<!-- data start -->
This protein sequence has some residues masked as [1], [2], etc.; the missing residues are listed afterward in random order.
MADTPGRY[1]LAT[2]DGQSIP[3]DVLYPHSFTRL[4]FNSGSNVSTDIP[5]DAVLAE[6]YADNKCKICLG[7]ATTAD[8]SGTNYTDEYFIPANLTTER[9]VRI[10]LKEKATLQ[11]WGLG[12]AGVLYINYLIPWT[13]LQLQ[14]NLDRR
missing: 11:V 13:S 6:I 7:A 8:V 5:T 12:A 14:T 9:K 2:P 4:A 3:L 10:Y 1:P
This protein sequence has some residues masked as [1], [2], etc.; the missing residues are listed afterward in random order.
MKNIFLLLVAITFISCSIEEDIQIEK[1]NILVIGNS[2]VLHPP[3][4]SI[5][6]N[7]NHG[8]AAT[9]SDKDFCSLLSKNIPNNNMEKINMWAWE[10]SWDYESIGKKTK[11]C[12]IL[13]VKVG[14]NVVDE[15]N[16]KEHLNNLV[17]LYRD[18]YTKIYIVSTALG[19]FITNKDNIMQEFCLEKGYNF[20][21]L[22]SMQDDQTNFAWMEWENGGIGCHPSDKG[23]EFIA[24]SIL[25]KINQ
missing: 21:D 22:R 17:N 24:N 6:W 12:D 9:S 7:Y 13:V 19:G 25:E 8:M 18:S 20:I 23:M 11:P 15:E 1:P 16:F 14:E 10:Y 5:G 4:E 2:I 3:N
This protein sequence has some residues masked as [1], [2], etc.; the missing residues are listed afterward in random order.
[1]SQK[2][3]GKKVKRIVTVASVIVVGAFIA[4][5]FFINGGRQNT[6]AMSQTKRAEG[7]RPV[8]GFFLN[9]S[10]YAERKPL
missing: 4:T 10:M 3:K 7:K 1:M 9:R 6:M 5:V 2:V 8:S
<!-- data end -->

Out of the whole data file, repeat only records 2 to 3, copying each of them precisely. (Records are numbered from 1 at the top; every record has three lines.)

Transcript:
This protein sequence has some residues masked as [1], [2], etc.; the missing residues are listed afterward in random order.
MKNIFLLLVAITFISCSIEEDIQIEK[1]NILVIGNS[2]VLHPP[3][4]SI[5][6]N[7]NHG[8]AAT[9]SDKDFCSLLSKNIPNNNMEKINMWAWE[10]SWDYESIGKKTK[11]C[12]IL[13]VKVG[14]NVVDE[15]N[16]KEHLNNLV[17]LYRD[18]YTKIYIVSTALG[19]FITNKDNIMQEFCLEKGYNF[20][21]L[22]SMQDDQTNFAWMEWENGGIGCHPSDKG[23]EFIA[24]SIL[25]KINQ
missing: 21:D 22:R 17:N 24:N 6:W 12:D 9:S 7:Y 13:V 19:G 25:E 8:M 18:S 20:I 23:M 11:P 15:E 1:P 16:F 14:E 10:Y 5:G 4:E 2:I 3:N
This protein sequence has some residues masked as [1], [2], etc.; the missing residues are listed afterward in random order.
[1]SQK[2][3]GKKVKRIVTVASVIVVGAFIA[4][5]FFINGGRQNT[6]AMSQTKRAEG[7]RPV[8]GFFLN[9]S[10]YAERKPL
missing: 4:T 10:M 3:K 7:K 1:M 9:R 6:M 5:V 2:V 8:S